As a practicing retail pharmacist for over 50 years, I remember when a customer walked into the pharmacy, handed you a written prescription, the pharmacist filled it, answered any questions the customer might have had or imparted information he or she felt was important for the patient to know, the customer paid and left the pharmacy.
Those days are gone as are so many of the “mom and pop” stores that dispensed medications and helped so many people, many new arrivals in our country, to the proper place for their medical care.
There was a book called the” red book” that had very accurate costs of all prescription drugs and was relied on by the retail pharmacist for his basis for costs when he filled a prescription.
Today, there are so many people who are standing between customers and the pharmacist. There are insurance providers, pharmacy benefit managers, health insurance plans, wholesalers, third party companies that purchase drugs and treatments on behalf of employer health plans.
All of the above, rebates, and discounts, which means drugs always cost well far below their list prices. Yoni Blumberg wires that Americans spend about $1,200 on prescription drugs according to the latest figures from the Organization of Economic Cooperation and Development That is more than people pay in any other developed country in the world.
Congress passed an anti-gag clause bill, letting pharmacists give more information to patients to help them save on costs. Often, when you ask a pharmacist how much a prescription is without insurance, it is much less many times. It is up to the customer to raise this conversation which until now, was not allowed.
Writing in “Healthcare Finance News,” Susan Morse, a senior editor at “Healthcare Finance News,” says ”There’s a whole lot of finger-pointing among providers, payers, PBMs, Big pharma,” about who is really responsible for the high drug prices we pay in America.
Adam Fein, a highly respected and leading management educator for and about the pharmaceutical industry and one of the country’s foremost experts on pharmaceutical economics and drug distribution, argues that sale prices for brand name drugs increased only1.5 percent in 2017.
A review of 2018 by four large PBMs written by Mr. Fein showed that drug spending by those PBMs grew by 2 percent last year.
“Once again we find that drug spending is not skyrocketing–contrary to what you often hear from journalists and politicians.” Fein wrote in his ”Drug Channels report”, emphasizes the net price paid after rebates rather than list prices.
America’s Health Insurance Plans responded to Mr. Fein’s opinion piece in the Wall Street Journal sayings, Big Pharma wants to shift the blame to health insurance providers who fight for consumers every day using their bargaining power to negotiate lower prices, saying the money or savings they negotiate are returned directly to consumers through lower premiums and out of pocket costs.
Here is how our current system works.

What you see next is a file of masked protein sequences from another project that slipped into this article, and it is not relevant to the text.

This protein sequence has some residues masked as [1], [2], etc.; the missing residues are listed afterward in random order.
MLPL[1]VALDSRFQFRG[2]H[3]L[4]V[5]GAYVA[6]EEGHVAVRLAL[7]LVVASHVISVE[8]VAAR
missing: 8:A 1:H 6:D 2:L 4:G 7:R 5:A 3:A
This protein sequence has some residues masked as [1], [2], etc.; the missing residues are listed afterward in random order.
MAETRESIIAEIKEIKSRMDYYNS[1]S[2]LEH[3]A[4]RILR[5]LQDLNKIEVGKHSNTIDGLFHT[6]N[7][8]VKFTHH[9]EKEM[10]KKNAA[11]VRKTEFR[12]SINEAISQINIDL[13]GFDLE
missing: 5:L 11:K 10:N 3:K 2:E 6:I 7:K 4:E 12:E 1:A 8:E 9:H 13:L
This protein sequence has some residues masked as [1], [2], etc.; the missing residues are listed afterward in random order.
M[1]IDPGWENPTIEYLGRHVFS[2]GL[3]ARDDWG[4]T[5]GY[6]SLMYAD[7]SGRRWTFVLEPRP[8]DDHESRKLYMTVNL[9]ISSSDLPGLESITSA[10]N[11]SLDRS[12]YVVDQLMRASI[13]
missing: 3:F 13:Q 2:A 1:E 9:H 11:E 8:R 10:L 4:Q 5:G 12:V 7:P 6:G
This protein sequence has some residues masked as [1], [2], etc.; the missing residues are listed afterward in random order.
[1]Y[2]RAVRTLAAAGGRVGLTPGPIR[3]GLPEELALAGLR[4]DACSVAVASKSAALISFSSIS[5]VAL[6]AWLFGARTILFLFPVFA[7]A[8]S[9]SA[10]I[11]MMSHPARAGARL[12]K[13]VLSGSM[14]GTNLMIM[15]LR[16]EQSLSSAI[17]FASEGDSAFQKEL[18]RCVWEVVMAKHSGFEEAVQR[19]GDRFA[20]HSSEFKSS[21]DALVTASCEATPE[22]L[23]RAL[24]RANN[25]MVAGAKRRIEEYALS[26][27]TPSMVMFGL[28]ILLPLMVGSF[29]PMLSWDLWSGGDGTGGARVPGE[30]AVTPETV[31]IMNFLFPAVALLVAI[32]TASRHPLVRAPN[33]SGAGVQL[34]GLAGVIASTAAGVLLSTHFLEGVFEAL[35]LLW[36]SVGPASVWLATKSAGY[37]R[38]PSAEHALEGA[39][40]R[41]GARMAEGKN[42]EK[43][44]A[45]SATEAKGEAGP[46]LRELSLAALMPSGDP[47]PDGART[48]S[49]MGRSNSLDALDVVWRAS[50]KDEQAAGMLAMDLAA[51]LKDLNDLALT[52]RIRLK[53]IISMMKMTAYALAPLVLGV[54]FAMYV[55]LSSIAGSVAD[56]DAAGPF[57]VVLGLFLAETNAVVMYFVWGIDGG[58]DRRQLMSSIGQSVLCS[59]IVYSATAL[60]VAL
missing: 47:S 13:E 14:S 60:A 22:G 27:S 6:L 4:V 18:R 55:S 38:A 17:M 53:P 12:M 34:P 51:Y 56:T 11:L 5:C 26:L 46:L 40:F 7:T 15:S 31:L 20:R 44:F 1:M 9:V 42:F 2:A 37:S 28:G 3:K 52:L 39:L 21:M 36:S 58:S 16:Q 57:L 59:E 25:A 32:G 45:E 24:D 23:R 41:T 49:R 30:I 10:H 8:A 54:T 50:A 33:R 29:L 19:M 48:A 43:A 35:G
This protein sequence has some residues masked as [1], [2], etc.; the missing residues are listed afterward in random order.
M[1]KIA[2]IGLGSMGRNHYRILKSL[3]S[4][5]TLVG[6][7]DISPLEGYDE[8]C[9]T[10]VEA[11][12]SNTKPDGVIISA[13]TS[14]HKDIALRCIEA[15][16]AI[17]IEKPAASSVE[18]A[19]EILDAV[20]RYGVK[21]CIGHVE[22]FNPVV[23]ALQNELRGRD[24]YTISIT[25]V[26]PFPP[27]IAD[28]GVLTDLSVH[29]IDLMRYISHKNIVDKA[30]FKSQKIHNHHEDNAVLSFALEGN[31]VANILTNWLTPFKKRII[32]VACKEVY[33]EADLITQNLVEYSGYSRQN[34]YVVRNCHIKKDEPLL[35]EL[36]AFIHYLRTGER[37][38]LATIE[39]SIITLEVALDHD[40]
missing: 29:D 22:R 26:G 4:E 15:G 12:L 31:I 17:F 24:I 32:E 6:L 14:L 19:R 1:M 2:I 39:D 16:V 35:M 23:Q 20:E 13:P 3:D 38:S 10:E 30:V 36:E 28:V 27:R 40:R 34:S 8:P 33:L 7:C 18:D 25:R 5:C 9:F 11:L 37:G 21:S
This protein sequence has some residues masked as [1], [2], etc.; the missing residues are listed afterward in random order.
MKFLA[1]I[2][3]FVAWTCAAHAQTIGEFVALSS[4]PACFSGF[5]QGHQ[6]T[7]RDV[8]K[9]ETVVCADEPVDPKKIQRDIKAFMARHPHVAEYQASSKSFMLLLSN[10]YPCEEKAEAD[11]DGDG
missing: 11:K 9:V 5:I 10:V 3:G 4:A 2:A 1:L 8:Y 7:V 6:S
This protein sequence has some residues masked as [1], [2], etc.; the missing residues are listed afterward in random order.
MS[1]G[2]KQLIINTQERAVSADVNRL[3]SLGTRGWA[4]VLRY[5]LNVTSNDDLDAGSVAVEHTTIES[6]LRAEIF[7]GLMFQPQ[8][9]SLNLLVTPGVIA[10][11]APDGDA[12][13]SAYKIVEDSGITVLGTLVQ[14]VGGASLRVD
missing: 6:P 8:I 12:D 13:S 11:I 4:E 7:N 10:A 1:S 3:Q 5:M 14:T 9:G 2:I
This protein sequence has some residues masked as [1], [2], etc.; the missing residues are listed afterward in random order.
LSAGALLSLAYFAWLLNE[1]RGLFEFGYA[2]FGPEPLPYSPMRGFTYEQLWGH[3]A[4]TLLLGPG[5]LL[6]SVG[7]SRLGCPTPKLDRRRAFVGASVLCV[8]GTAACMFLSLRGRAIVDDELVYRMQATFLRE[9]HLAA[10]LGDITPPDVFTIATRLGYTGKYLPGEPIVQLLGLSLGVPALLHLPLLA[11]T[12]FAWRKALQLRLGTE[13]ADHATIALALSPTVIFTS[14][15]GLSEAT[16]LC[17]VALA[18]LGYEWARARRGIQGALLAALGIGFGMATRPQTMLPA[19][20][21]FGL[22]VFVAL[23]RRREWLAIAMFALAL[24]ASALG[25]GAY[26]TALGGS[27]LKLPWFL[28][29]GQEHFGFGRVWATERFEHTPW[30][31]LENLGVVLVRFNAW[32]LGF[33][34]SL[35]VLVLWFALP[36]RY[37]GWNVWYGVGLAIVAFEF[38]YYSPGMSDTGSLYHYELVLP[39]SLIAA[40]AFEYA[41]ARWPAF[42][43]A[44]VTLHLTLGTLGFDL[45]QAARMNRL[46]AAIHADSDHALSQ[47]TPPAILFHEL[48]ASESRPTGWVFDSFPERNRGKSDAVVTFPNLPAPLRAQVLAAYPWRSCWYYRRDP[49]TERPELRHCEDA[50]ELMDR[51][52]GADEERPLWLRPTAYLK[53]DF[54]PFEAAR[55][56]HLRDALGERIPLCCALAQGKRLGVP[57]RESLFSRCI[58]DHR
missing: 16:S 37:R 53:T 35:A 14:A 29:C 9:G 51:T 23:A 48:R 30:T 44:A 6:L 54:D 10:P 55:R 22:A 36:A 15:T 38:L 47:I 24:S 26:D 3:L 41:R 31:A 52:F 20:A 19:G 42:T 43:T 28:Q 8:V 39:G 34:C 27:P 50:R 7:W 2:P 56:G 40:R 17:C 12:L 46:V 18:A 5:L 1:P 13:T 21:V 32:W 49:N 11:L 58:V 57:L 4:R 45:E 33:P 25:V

It starts with a structure that looks healthy on the surface. Health plans pay their PBMs based on the extent of the discount that a PBM can negotiate with individual drug companies.
In theory, this should encourage the PBM to drive prices down. After all, entities should bargain hard when their pay is tied to how much of a discount they can negotiate.
The problem? Drug companies raised their prices so they could give a greater discount. This increases how much of a “discount” the PBM can claim to have negotiated, and the payout to the PBM. It is a little like a department store raising prices right before a sale so the sale discount looks more appealing.
All of this might not be so bad if no one paid the high list price. But many people do. Many plans make patients pay full drug costs until they meet their deductible, and other plans require coinsurance — both of which are based on the list price. Many people still do not have coverage for prescription drugs, even if they have health insurance.
Thus, people are forced to pay the full price at various times. Worse yet, the entire structure encourages drug companies to compete not by cutting prices but by offering higher prices.”
Robin Feldman, author of “ The Cancer Curse: Regulatory Failure by Success:” ask the question,
What caused the increases?
Feldman writes, “At the end of the day, drug companies are able to use financial incentives to ensure that as lower-priced alternatives enter the market, they cannot gain much of a foothold. The companies have simply found a way to operate within the system to their own greatest advantage. Can one really expect anything different from profit-making enterprises?”
Feldman continues “The pharmaceutical industry has introduced extraordinary health-care advances. One cannot overemphasize the major life improvements over the past century that flow from innovation in prescription medications, including new lifesaving antibiotics, treatments for pain, psychopharmacological treatments and cancer drugs”.
As they say ‘’You pays yer money and takes yer cherce’’.
Who do you believe or who do you believe more